Genres: Spy, Suspense, Thriller
Published by Le French Book on October 30, 2013
The Arctic ice caps are breaking up. Europe and the East Coast of the Unites States brace for a tidal wave. Meanwhile, former French intelligence officer John Spencer Larivière, his karate-trained, steamy Eurasian partner, Victoire, and their bisexual computer-genius sidekick, Luc, pick up an ordinary freelance assignment that quickly leads them into the glacial silence of the great north, where a merciless war is being waged for control of discoveries that will change the future of humanity.
A melodramatic tale of confusion, incompetence, and loose threads revolving around an environmental catastrophe with a wanna-be-James-Bond vibe.
I did receive an advanced reading copy from the publisher. And probably won’t get another…!
Bloody hell! This story has no focus and so many “primary” subplots going on with the “wrong” one taking precedence. Actually, I suspect this is meant to be the first in a series, so it would have behooved Besson to focus there. To have all the minor plots revolve back to the main one, the main characters whom I believe are John, Victoire, and Luc (JVL). Instead, it’s so all over the place thatJVL are NOT getting their due. Instead, they’re battling for primacy with Loïc and Connie.
It’s also JVL’s new company versus the ice core samples and here is where JVL wins hands down. In spite of the core samples being so incredibly important, Besson ignores them, just as he ignores the plight of the Bouch-Bel-Air.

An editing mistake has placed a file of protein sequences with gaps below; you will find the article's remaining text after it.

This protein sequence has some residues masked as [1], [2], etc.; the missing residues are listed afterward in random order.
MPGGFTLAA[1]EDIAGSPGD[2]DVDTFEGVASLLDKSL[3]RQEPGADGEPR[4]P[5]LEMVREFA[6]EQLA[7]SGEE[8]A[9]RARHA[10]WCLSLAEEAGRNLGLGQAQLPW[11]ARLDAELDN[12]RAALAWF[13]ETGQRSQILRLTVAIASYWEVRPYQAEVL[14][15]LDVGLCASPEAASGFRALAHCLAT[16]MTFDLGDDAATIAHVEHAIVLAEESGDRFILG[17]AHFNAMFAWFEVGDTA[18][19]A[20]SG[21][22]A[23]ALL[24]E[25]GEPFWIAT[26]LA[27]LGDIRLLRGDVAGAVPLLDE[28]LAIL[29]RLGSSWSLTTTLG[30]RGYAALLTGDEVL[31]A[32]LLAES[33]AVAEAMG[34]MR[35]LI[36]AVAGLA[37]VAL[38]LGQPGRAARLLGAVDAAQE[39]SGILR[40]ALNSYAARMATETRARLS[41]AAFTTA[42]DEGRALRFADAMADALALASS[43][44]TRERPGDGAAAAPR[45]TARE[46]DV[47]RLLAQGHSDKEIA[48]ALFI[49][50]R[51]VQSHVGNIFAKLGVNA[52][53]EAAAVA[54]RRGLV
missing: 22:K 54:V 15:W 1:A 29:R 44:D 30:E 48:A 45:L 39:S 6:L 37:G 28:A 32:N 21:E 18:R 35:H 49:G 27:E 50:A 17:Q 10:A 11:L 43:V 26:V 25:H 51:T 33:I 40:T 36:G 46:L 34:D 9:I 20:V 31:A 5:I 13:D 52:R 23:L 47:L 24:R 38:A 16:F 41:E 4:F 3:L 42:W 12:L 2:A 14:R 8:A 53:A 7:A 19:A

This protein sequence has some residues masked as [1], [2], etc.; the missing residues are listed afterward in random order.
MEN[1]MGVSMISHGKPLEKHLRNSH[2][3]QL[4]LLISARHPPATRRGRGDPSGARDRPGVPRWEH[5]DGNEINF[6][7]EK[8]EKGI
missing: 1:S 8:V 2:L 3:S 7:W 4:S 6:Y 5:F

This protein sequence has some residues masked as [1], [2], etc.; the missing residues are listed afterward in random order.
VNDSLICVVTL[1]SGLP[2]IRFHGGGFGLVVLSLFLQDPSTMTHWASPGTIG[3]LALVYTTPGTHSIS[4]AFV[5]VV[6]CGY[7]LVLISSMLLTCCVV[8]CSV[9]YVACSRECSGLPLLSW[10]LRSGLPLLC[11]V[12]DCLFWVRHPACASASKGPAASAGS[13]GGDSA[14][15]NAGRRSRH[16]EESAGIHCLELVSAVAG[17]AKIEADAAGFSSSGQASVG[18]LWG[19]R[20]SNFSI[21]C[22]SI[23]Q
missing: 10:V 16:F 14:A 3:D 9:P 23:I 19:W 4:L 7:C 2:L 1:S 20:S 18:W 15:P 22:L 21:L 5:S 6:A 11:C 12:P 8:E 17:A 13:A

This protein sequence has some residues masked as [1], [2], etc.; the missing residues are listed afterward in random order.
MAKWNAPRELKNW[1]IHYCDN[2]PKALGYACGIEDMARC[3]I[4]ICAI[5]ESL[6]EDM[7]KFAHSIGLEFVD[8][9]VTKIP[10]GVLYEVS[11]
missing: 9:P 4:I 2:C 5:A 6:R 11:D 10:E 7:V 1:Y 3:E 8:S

While an uneven play of drama and tension exists, I spent more time rolling my eyes and noting way too many “oh, please”s to make this a fun read. It’s incredibly confusing, partly because of the lack of focus and too many main players who don’t come across as competent.
I gotta wonder why John or Victoire are even in the business; I’m not impressed with either of them. Sure they’re nice enough people, and Besson has set up an interesting background for them, but John spends way too much time being humiliated while Victoire is such a weasely chicken heart that I want them to find new jobs. As for Luc…yeah, he’s colorful, but more in the sense of a curious child then a competent operative.
Besson does have a way with words—with a nod to Julie Rose’s translation—“…muffle the howling of Greenland as it begins to die”. However, Besson over- or underplays everything. He contradicts his characters, and throws in disconnected sentences that don’t appear to be related to what the character is saying with info dumps galore.
Could someone explain how Luc is flourishing at Fermatown when they’re just doing boring background checks and tedious surveillance?
”Things don’t change. Change your way of seeing them. That is all you need to do.”
Geez, the “evil villain” speech at the end was so lame….and consistent to the end as well as it jumped all over the place.